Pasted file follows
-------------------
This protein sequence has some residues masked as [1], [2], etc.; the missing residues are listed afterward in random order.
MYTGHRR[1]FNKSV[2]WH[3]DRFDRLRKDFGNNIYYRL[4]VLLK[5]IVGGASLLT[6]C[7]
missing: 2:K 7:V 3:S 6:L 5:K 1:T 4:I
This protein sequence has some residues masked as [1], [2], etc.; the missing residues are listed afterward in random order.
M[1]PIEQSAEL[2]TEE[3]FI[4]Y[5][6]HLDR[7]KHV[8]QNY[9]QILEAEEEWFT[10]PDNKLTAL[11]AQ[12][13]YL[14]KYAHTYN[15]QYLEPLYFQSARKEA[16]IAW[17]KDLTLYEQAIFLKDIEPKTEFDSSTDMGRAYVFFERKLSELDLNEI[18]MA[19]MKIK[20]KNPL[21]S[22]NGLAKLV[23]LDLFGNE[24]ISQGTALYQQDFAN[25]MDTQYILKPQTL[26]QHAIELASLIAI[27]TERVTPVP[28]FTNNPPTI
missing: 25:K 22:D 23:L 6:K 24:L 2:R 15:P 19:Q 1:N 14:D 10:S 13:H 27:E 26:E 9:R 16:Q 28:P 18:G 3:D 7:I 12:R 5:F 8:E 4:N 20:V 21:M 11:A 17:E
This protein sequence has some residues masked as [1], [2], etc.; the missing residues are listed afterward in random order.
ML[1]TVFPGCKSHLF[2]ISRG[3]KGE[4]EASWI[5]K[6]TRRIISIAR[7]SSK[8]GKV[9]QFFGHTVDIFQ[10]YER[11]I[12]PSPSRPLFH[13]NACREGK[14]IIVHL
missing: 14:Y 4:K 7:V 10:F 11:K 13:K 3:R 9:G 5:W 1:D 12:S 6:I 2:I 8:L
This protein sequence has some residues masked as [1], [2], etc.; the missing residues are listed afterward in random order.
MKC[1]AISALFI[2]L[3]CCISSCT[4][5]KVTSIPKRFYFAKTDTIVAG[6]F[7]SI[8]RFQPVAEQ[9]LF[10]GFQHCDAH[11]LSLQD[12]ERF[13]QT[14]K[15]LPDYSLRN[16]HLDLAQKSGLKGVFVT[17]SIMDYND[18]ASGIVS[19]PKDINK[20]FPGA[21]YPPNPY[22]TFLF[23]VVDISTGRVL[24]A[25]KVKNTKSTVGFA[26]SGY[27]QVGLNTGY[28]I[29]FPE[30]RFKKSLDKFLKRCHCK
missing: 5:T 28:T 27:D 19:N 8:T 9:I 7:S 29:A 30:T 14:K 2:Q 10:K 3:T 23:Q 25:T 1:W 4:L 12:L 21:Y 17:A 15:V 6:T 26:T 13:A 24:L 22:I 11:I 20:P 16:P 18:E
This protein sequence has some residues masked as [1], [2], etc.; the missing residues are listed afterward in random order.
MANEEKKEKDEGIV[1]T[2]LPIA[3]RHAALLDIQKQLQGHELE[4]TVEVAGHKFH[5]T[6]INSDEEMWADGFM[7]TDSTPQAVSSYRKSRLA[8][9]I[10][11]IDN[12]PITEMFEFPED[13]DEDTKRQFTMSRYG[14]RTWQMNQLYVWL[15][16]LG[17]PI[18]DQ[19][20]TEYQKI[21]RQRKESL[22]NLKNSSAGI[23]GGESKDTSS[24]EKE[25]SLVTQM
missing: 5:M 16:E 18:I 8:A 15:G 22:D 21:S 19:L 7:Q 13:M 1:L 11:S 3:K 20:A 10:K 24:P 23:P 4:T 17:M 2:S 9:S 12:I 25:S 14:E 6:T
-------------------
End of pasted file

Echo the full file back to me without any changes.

This protein sequence has some residues masked as [1], [2], etc.; the missing residues are listed afterward in random order.
MYTGHRR[1]FNKSV[2]WH[3]DRFDRLRKDFGNNIYYRL[4]VLLK[5]IVGGASLLT[6]C[7]
missing: 2:K 7:V 3:S 6:L 5:K 1:T 4:I
This protein sequence has some residues masked as [1], [2], etc.; the missing residues are listed afterward in random order.
M[1]PIEQSAEL[2]TEE[3]FI[4]Y[5][6]HLDR[7]KHV[8]QNY[9]QILEAEEEWFT[10]PDNKLTAL[11]AQ[12][13]YL[14]KYAHTYN[15]QYLEPLYFQSARKEA[16]IAW[17]KDLTLYEQAIFLKDIEPKTEFDSSTDMGRAYVFFERKLSELDLNEI[18]MA[19]MKIK[20]KNPL[21]S[22]NGLAKLV[23]LDLFGNE[24]ISQGTALYQQDFAN[25]MDTQYILKPQTL[26]QHAIELASLIAI[27]TERVTPVP[28]FTNNPPTI
missing: 25:K 22:D 23:L 6:K 24:L 2:R 15:P 19:Q 1:N 14:D 10:S 13:H 27:E 26:E 9:R 16:Q 28:P 18:G 3:D 7:I 12:R 5:F 8:E 4:N 20:V 21:M 11:A 17:E
This protein sequence has some residues masked as [1], [2], etc.; the missing residues are listed afterward in random order.
ML[1]TVFPGCKSHLF[2]ISRG[3]KGE[4]EASWI[5]K[6]TRRIISIAR[7]SSK[8]GKV[9]QFFGHTVDIFQ[10]YER[11]I[12]PSPSRPLFH[13]NACREGK[14]IIVHL
missing: 14:Y 4:K 7:V 10:F 11:K 13:K 3:R 9:G 5:W 1:D 12:S 6:I 2:I 8:L
This protein sequence has some residues masked as [1], [2], etc.; the missing residues are listed afterward in random order.
MKC[1]AISALFI[2]L[3]CCISSCT[4][5]KVTSIPKRFYFAKTDTIVAG[6]F[7]SI[8]RFQPVAEQ[9]LF[10]GFQHCDAH[11]LSLQD[12]ERF[13]QT[14]K[15]LPDYSLRN[16]HLDLAQKSGLKGVFVT[17]SIMDYND[18]ASGIVS[19]PKDINK[20]FPGA[21]YPPNPY[22]TFLF[23]VVDISTGRVL[24]A[25]KVKNTKSTVGFA[26]SGY[27]QVGLNTGY[28]I[29]FPE[30]RFKKSLDKFLKRCHCK
missing: 5:T 28:T 27:D 19:N 8:T 9:I 7:S 29:A 30:T 14:K 2:Q 10:K 3:T 23:Q 25:T 1:W 4:L 12:L 21:Y 17:A 15:V 6:T 26:T 13:A 24:L 22:I 11:I 20:P 16:P 18:E
This protein sequence has some residues masked as [1], [2], etc.; the missing residues are listed afterward in random order.
MANEEKKEKDEGIV[1]T[2]LPIA[3]RHAALLDIQKQLQGHELE[4]TVEVAGHKFH[5]T[6]INSDEEMWADGFM[7]TDSTPQAVSSYRKSRLA[8][9]I[10][11]IDN[12]PITEMFEFPED[13]DEDTKRQFTMSRYG[14]RTWQMNQLYVWL[15][16]LG[17]PI[18]DQ[19][20]TEYQKI[21]RQRKESL[22]NLKNSSAGI[23]GGESKDTSS[24]EKE[25]SLVTQM
missing: 5:M 16:E 18:I 8:A 15:G 22:D 21:S 19:L 7:Q 13:M 1:L 11:S 3:K 20:A 10:K 24:P 23:P 4:T 17:M 2:S 9:S 12:I 25:S 14:E 6:T